But even as the system of government invented by the founders- a system based on the separation of powers and a complex matrix of procedures designed to require the creation of consensus before the enactment of laws- has proved its worth in crisis after crisis, public impatience with "the system" has grown. Some argue that the science of public-opinion sampling and the speed of electronic communications make the political arrangements of the eighteenth-century Constitution as out-of-date as the one-horse shay. With journalism focused on the foibles in the private lives of political leaders, disdain for those in government has mounted with each new scandal. Political campaigns have become demolition derbies, in which even the winners emerge with ruined reputations. The trust between governors and governed, on which representative democracy depends, has been badly depleted. Polls consistently show an alarmingly small percentage of Americans believe the government in Washington will do what is right all - or even most - of the time. With the end of the Cold War, that distrust of Washington has brought about a significant shift in political power. Fewer of the decisions that determine the quality and character of our lives and communities are being made in Washington, D.C. Responsibilities are being transferred to state capitols and city halls. Except for Social Security and Medicare, federal spending is smaller than that of state and local governments. Only 13 percent of public employees are on the federal payroll. And states have become the innovators in vital areas of domestic policy, from welfare to education to growth policies.
In half our states- including the giant of them all, California- and in hundreds of municipalities, from New York City to Nome, policies are being made not by government but by initiative. In a single year, 1998, voters across America used the initiative process to pass laws or to amend state constitutions, achieving a wide variety of goals. They ended affirmative action, raised the minimum wage, banned billboards, decriminalized a wide range of hard drugs and permitted thousands of patients to obtain prescriptions for marijuana, restricted campaign spending and contributions, expanded casino gambling, banned many forms of hunting, prohibited some abortions, and allowed adopted children to obtain the names of their biological parents.
At the local level, things were even busier. No less than 226 conservation measures -for parks and greenways, open space, zoning, land-use and "smart growth" regulations- were on local ballots, and 163 of them were approved. That was a 50 percent increase over 1996 and committed more than a billion dollars in local revenues. Voters in New York tried to force a referendum on building a new Yankee Stadium, and Cincinnati voted on the location of its own new ballpark. The ballpark issue was also put to a vote in Round Rock, Texas, while Kenosha, Wisconsin, voters decided on a proposed gambling initiative. Nude dancing and thong bathing suits were the issues in Seminole County, Florida. And in August of 1999, voters in Beverly Hills decided on an initiative promoted by animal-rights advocates that would have required fur shops on Rodeo Drive, and other swank venues, to place on each garment a tag saying it was "made with far from animals that may have been killed by electrocution, gassing, neck breaking, poisoning, clubbing, stomping, or drowning and may have been trapped in steel-jaw leghold traps." Backers, including Sid Caesar, Jack Lemmon, and Buddy Hackett, raised $75,000 and distributed 5,000 videotapes of hidden-camera scenes in which merchants assured customers the animals had died humanely. But the fur makers, bolstered by the city council and the Beverly Hills Chamber of Commerce, spent even more- $81,000. It was the only issue in an election that cost the city $6o,ooo, and it failed, 3,363 to 1,908, with barely more than a quarter of the registered voters participating.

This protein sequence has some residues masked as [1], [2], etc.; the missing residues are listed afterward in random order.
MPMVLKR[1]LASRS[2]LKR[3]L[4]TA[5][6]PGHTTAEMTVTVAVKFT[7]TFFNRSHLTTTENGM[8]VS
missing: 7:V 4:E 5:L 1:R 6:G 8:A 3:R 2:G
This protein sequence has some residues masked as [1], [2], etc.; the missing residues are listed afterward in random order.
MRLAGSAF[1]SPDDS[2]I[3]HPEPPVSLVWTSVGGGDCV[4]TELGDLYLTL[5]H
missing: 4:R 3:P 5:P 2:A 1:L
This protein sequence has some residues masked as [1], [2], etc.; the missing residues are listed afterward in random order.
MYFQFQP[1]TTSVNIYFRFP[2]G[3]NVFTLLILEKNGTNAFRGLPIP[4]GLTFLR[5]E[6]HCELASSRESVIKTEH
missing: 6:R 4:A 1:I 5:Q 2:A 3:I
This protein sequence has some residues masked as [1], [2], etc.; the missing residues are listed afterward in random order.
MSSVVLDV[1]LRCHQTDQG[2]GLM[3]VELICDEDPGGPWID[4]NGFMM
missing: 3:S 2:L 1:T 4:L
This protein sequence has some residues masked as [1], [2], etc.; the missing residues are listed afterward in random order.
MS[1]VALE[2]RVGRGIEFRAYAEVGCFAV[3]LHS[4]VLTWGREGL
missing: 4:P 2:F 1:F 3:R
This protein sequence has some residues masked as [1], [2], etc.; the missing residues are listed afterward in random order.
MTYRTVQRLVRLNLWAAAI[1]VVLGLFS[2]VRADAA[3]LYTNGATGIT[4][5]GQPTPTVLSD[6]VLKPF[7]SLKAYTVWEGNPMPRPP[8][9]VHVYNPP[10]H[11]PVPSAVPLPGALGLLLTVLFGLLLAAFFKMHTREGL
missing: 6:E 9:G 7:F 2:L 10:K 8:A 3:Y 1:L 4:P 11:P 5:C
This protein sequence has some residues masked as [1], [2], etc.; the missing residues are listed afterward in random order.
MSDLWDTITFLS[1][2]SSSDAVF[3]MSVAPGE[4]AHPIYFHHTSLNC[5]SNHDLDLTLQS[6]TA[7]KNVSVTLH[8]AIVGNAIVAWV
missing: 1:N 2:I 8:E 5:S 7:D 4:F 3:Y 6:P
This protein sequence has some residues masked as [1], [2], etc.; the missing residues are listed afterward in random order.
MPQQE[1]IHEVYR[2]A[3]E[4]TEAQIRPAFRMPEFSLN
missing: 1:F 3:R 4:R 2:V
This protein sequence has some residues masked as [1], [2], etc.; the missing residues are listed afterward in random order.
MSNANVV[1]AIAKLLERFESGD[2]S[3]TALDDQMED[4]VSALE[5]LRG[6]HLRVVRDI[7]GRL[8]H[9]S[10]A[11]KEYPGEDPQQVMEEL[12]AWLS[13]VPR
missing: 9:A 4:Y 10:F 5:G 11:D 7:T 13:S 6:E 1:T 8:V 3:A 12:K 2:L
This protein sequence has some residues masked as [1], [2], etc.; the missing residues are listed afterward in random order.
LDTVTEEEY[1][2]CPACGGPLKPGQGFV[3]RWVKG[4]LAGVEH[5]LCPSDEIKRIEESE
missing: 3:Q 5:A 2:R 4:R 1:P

Not one of these decisions was made through the time-consuming process of passing and signing bills into laws- the method prescribed by the Constitution, which guaranteed the nation and each of the states "the republican form of government." Rather, they were made by the voters themselves - or whatever fraction of them constituted the majority on Election Day. This is the new form of government-an increasingly popular one.
Government by initiative is not only a radical departure from the Constitution's system of checks and balances, it is also a big business, in which lawyers and campaign consultants, signature-gathering firms and other players sell their services to affluent interest groups or millionaire do-gooders with private policy and political agendas. These players- often not even residents of the states whose laws and constitutions they are rewriting -have learned that the initiative is a far more efficient way of achieving their ends than the cumbersome process of supporting candidates for public office and then lobbying them to pass or sign the measures they seek.
The process had its roots in the beginning of the last century, when Populist and Progressive reformers promoted the initiative -along with its cousin, the referendum; popular primaries; direct election of senators; and recall of errant officeholders- as a remedy for the corruption rampant in the legislatures, the state capitols, and the city halls of their day. The initiative let voters, by petition, place legislation or constitutional amendments of their own devising on the ballot. The referendum made enactments of the legislature subject to up-or-down votes by the public.